"It is still rare that anthropologists study modern technology, let alone the politics of free software. The Houston-based scholar Christopher Kelty, who just moved from Rice University to UCLA, has done precisely that. Instead of observing the behavior and codes of this professional group of computer engineers, Kelty decided to map the social ideas behind free software production. Kelty’s Two Bits, The Cultural Significance of Free Software contains of a historical reconstruction of where the ideas of ‘openness’ and freedom to change code originate. Kelty is not repeating the well-known story about the 1998 schism between the business- minded open source faction around Eric Raymond and the religious free software fighters, lead by Richard Stallman. Instead, we get a fascinating time travel, back to the pre-PC period of early computing. With the different generations of the UNIX operating systems we see how collaborative forms of writing software is taking shape—and how the ideas about ownership grow with it.
In the 1980s everything revolves around ‘open systems. For me the chapter on Conceiving Open Systems was a particular highlight. Kelty writes: “’Openness’ is precisely the kind of concept that wavers between end and means. Is openness good in itself, or is openness a means to achieve something else—and if so what? Who wants to achieve openness, and for what purpose? Is openness a goal? Or is it a means by which another goal—say ‘interoperability’ or ‘integration’ is achieved?” According to Kelty openness is an unruly concept. “While free tends towards ambiguity (free as in free speech, or free as in free beer?), open tends toward obfuscation. Everyone claims to be open, everyone has something to share, everyone agrees that being open is the obvious thing to do.”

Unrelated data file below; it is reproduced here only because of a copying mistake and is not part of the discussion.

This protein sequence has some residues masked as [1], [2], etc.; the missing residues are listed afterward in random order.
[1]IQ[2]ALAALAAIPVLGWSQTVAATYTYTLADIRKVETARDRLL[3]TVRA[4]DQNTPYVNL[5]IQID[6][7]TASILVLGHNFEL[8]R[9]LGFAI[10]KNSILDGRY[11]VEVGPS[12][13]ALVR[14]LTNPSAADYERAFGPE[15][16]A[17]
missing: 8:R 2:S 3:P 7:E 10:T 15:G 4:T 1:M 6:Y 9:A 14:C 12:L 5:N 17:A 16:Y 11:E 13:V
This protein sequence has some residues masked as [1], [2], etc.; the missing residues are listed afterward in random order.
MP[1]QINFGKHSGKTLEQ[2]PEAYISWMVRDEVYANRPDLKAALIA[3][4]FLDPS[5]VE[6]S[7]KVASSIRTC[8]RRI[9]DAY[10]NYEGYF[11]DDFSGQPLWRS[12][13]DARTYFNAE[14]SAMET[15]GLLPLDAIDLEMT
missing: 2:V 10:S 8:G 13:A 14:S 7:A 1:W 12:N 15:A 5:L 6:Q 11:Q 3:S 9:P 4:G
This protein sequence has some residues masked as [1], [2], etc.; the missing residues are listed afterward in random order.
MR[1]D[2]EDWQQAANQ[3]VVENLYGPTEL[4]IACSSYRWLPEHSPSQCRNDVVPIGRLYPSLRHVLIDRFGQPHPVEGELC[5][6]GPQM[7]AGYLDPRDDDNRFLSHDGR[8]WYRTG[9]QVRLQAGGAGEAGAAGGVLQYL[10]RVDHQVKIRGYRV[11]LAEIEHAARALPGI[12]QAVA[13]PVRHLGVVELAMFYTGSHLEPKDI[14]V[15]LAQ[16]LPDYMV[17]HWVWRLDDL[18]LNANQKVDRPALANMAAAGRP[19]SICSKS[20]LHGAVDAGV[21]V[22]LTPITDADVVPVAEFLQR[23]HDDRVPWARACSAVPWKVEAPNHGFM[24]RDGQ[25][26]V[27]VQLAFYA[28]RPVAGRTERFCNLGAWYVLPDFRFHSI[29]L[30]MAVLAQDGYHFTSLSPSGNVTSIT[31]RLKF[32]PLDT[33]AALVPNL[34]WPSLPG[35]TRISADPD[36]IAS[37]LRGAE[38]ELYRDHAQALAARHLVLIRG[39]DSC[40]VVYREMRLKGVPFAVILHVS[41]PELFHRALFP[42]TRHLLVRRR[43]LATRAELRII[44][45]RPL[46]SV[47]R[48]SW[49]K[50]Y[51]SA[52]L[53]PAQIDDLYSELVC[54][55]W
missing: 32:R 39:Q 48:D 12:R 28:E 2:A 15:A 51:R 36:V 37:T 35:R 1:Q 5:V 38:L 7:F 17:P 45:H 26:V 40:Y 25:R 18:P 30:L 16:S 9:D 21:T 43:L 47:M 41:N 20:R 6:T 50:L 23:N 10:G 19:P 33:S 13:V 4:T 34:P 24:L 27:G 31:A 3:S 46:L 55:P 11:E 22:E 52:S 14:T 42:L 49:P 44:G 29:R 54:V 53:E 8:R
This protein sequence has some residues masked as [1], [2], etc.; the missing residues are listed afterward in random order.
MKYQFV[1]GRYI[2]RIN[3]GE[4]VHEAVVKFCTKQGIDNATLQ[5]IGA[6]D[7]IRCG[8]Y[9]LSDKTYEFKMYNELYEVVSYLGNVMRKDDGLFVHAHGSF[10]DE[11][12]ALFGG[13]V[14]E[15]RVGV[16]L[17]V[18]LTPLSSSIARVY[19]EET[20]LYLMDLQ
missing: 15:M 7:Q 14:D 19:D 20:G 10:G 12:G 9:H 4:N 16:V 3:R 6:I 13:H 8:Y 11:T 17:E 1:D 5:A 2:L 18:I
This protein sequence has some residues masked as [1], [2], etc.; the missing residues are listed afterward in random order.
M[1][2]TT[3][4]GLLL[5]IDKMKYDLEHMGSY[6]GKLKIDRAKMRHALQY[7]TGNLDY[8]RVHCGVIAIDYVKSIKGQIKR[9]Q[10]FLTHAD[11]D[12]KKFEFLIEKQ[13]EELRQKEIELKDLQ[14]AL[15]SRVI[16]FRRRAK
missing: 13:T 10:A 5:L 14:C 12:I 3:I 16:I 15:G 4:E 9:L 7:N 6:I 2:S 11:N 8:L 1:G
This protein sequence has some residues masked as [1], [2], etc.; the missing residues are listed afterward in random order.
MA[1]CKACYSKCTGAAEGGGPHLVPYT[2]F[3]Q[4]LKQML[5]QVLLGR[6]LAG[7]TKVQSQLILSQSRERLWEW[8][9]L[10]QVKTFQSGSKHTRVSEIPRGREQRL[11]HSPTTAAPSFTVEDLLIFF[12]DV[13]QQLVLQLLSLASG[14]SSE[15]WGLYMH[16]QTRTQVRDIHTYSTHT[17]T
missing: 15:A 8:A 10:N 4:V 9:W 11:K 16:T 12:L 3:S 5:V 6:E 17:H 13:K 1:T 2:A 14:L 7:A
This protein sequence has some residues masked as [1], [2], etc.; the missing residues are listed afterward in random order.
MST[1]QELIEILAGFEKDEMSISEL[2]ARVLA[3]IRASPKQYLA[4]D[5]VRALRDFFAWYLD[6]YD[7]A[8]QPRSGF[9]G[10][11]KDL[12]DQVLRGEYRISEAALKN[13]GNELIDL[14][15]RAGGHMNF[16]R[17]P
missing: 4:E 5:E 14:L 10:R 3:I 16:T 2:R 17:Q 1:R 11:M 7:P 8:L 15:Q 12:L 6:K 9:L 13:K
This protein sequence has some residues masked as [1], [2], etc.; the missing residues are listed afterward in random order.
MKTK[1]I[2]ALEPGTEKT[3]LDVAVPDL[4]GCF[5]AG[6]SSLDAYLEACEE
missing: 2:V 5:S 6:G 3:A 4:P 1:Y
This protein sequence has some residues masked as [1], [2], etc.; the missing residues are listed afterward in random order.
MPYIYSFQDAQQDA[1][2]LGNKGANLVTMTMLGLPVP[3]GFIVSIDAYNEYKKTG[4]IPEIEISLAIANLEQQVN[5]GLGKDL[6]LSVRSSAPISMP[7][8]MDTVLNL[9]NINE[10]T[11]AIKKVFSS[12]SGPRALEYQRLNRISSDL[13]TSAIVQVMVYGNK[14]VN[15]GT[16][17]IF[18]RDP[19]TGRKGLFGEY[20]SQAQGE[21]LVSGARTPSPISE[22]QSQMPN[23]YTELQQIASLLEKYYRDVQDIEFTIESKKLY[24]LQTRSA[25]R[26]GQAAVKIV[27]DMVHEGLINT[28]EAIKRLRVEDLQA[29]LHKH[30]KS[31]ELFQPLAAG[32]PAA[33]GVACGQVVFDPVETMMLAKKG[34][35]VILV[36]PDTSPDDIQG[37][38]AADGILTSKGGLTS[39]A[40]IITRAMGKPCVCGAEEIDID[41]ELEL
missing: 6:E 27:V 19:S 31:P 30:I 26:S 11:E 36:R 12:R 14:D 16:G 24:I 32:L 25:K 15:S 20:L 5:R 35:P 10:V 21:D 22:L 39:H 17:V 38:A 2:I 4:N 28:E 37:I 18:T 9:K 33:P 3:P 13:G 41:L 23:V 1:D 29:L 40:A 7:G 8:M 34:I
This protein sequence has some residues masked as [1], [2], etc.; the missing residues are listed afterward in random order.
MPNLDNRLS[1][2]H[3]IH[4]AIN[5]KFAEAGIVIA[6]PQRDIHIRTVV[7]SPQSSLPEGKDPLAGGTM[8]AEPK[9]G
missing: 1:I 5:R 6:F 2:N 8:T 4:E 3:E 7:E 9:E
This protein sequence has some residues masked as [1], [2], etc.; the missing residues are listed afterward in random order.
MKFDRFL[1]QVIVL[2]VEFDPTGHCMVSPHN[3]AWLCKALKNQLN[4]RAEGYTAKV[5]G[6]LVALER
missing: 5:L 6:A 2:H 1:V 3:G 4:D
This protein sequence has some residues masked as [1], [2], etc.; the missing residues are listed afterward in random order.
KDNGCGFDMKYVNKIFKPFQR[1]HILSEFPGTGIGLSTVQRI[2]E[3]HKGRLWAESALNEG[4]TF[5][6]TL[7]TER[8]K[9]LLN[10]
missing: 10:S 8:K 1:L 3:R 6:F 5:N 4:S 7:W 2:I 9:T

Two Bits is accessible and a pleasure to read, but it is not particularly theoretical, nor critical for that matter. No critiques here of the inward-looking geek nature of free software, the lack of a counter economy and therefore a much larger dependency on large IT corporations for jobs and income than necessary, and the dominance of the conservative-libertarian pop ideology within open source/free software circles (see www.slashdot.org). Also, do not expect to read Levi-Strauss' the raw and the cooked adapted to Linux. What Christopher Kelty does provide us with is an interesting first 80 pages in which he describes his wanderings through Berlin in the days of Mikro e.V. and WOS (2001), Bangalore and Boston. Out of these encounters with new media culture he filters a few concepts that are worth taking up elsewhere. The first one is ‘recursive publics’. Recursive not only points at making, maintaining and modifying, but also at the depth of the technical and legal layers. “Geeks argue about technology, but they also argue through it. They express ideas, but they also express infrastructures through which ideas can be expressed in new ways.” The second valuable concept is ‘polymaths’, described by Kelty as avowed dilettantism. This is a part of the book that does address the issue of a shared lifestyle amongst programmers. Polymathy is the ability to know a large and wide range of things. It’s what Adilkno describes as the positive side of vagueness in its Media Archive. “Polymaths must have a detailed sense of the present, and the project of the present, in order to imagine how the future might be different.” All in all, enough slacker insights to get this book and read it—supposing you've got an interest in the history of free software and share the collective drive to push its ideas further."
Christopher M. Kelty is Assistant Professor of Anthropology at Rice University.